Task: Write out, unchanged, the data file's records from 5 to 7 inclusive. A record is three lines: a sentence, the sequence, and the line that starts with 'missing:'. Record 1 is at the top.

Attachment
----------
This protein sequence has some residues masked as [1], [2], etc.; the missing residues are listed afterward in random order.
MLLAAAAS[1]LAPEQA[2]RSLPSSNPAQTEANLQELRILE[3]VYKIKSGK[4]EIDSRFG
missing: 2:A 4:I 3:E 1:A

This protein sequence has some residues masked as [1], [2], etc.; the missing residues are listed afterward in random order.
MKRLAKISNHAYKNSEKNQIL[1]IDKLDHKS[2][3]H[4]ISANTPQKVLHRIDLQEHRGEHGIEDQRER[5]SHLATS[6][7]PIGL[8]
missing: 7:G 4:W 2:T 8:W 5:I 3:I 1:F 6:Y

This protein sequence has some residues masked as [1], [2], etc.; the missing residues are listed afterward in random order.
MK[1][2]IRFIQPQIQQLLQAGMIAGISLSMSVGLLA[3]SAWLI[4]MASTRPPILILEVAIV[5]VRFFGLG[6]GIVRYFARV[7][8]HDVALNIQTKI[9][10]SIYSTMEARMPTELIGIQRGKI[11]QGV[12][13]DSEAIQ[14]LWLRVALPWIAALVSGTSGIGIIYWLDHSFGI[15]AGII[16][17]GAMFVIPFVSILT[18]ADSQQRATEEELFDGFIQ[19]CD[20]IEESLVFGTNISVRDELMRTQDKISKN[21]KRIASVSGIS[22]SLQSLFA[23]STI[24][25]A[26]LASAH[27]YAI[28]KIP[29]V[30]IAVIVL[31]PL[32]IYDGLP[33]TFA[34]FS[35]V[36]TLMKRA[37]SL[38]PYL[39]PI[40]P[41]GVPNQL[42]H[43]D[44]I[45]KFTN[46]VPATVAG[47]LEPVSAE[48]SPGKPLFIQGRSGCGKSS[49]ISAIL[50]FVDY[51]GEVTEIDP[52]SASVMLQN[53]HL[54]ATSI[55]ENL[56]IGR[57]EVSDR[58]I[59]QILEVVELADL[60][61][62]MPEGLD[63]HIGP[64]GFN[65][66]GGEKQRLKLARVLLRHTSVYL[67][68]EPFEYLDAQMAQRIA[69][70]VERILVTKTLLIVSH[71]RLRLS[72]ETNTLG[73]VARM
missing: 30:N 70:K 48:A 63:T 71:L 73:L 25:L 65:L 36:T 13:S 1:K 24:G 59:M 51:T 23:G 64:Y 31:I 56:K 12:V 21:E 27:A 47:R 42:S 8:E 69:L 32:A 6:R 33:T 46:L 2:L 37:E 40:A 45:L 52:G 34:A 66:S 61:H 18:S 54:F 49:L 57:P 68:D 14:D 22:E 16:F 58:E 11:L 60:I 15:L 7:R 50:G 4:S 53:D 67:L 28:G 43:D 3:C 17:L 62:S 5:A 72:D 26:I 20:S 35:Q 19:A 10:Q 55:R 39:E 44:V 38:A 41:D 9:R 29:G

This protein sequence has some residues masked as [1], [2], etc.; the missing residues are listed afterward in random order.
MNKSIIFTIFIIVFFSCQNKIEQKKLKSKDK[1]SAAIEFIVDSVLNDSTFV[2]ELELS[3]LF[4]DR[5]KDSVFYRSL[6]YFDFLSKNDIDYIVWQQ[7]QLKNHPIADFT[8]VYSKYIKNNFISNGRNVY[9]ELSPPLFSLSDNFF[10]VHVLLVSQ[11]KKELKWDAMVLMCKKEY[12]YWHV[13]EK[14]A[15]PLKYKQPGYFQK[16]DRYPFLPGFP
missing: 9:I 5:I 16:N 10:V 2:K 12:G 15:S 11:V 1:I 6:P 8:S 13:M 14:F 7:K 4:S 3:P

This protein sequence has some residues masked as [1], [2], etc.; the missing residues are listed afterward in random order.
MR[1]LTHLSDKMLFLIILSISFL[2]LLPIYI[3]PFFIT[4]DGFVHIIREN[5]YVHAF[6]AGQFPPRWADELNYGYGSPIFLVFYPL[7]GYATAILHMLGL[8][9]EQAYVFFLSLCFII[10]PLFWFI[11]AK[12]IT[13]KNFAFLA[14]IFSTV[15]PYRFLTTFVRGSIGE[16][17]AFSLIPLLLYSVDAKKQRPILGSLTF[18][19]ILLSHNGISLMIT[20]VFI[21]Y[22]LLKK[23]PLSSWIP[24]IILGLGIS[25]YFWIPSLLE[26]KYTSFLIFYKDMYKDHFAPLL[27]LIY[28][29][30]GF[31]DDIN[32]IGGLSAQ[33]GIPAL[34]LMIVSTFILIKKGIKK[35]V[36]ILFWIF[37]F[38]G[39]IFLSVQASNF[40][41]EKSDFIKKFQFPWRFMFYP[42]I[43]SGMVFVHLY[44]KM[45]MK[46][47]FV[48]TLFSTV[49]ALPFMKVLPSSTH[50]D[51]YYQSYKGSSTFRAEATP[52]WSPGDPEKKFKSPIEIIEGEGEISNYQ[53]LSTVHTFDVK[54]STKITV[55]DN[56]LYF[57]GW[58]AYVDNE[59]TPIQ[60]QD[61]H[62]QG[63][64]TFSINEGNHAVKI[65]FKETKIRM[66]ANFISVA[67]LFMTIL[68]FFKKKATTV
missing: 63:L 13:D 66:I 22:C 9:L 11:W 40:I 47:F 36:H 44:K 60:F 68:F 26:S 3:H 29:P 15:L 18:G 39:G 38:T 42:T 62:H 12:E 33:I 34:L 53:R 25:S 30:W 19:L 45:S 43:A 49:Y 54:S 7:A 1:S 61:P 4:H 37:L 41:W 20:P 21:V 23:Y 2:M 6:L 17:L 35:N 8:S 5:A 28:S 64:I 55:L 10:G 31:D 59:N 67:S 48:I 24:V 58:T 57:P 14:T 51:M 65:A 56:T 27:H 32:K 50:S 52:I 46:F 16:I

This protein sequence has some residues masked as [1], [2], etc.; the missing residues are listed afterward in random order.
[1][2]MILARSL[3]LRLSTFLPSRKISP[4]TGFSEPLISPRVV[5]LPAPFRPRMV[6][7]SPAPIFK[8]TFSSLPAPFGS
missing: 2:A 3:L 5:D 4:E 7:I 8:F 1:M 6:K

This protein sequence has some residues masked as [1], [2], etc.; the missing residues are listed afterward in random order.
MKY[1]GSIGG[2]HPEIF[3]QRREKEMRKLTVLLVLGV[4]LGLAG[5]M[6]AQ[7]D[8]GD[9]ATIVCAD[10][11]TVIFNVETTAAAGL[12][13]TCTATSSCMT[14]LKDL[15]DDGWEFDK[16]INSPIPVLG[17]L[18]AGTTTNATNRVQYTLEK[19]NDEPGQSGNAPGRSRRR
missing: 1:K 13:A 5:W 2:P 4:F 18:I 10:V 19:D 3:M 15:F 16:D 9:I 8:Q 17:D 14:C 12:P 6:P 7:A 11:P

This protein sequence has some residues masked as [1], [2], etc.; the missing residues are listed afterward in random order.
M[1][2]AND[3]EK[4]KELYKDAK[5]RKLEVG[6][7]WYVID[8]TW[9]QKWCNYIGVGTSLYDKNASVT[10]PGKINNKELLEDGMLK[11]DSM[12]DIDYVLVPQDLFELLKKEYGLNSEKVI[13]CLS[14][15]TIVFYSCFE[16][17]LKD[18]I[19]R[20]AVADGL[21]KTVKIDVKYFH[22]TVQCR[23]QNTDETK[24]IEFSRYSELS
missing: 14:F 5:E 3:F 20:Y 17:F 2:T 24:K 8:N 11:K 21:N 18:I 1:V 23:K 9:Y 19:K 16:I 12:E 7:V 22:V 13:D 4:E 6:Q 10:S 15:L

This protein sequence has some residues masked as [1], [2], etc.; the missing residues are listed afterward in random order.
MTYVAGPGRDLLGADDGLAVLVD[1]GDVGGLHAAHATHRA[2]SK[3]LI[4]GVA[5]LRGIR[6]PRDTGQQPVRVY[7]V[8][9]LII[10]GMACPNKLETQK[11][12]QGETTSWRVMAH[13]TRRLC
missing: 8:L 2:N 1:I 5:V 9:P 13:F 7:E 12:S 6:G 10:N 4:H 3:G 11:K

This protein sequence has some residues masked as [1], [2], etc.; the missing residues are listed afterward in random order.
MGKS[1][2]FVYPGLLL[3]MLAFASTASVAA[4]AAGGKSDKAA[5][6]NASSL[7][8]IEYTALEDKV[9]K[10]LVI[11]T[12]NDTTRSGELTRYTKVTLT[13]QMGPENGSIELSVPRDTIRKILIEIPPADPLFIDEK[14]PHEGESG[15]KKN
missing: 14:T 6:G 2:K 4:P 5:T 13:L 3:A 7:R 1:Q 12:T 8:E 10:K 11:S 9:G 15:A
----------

This protein sequence has some residues masked as [1], [2], etc.; the missing residues are listed afterward in random order.
MR[1]LTHLSDKMLFLIILSISFL[2]LLPIYI[3]PFFIT[4]DGFVHIIREN[5]YVHAF[6]AGQFPPRWADELNYGYGSPIFLVFYPL[7]GYATAILHMLGL[8][9]EQAYVFFLSLCFII[10]PLFWFI[11]AK[12]IT[13]KNFAFLA[14]IFSTV[15]PYRFLTTFVRGSIGE[16][17]AFSLIPLLLYSVDAKKQRPILGSLTF[18][19]ILLSHNGISLMIT[20]VFI[21]Y[22]LLKK[23]PLSSWIP[24]IILGLGIS[25]YFWIPSLLE[26]KYTSFLIFYKDMYKDHFAPLL[27]LIY[28][29][30]GF[31]DDIN[32]IGGLSAQ[33]GIPAL[34]LMIVSTFILIKKGIKK[35]V[36]ILFWIF[37]F[38]G[39]IFLSVQASNF[40][41]EKSDFIKKFQFPWRFMFYP[42]I[43]SGMVFVHLY[44]KM[45]MK[46][47]FV[48]TLFSTV[49]ALPFMKVLPSSTH[50]D[51]YYQSYKGSSTFRAEATP[52]WSPGDPEKKFKSPIEIIEGEGEISNYQ[53]LSTVHTFDVK[54]STKITV[55]DN[56]LYF[57]GW[58]AYVDNE[59]TPIQ[60]QD[61]H[62]QG[63][64]TFSINEGNHAVKI[65]FKETKIRM[66]ANFISVA[67]LFMTIL[68]FFKKKATTV
missing: 63:L 13:D 66:I 22:C 9:L 11:W 40:I 47:F 36:H 44:K 60:F 68:F 26:S 3:H 29:P 15:L 18:G 39:G 38:T 42:T 62:H 12:E 33:I 34:L 53:R 25:S 30:W 19:L 45:S 43:A 49:Y 54:S 7:A 1:S 61:P 4:H 37:L 41:W 20:P 21:V 23:Y 2:M 6:L 17:L 35:N 8:S 5:A 28:S 64:I 55:L 10:G 31:D 59:N 67:S 48:I 24:V 58:T 57:P 14:T 51:M 65:A 56:T 27:H 32:K 50:S 52:I 46:F 16:I

This protein sequence has some residues masked as [1], [2], etc.; the missing residues are listed afterward in random order.
[1][2]MILARSL[3]LRLSTFLPSRKISP[4]TGFSEPLISPRVV[5]LPAPFRPRMV[6][7]SPAPIFK[8]TFSSLPAPFGS
missing: 2:A 3:L 5:D 4:E 7:I 8:F 1:M 6:K

This protein sequence has some residues masked as [1], [2], etc.; the missing residues are listed afterward in random order.
MKY[1]GSIGG[2]HPEIF[3]QRREKEMRKLTVLLVLGV[4]LGLAG[5]M[6]AQ[7]D[8]GD[9]ATIVCAD[10][11]TVIFNVETTAAAGL[12][13]TCTATSSCMT[14]LKDL[15]DDGWEFDK[16]INSPIPVLG[17]L[18]AGTTTNATNRVQYTLEK[19]NDEPGQSGNAPGRSRRR
missing: 1:K 13:A 5:W 2:P 4:F 18:I 10:V 19:D 3:M 15:F 16:D 9:I 8:Q 17:D 14:C 12:P 6:P 7:A 11:P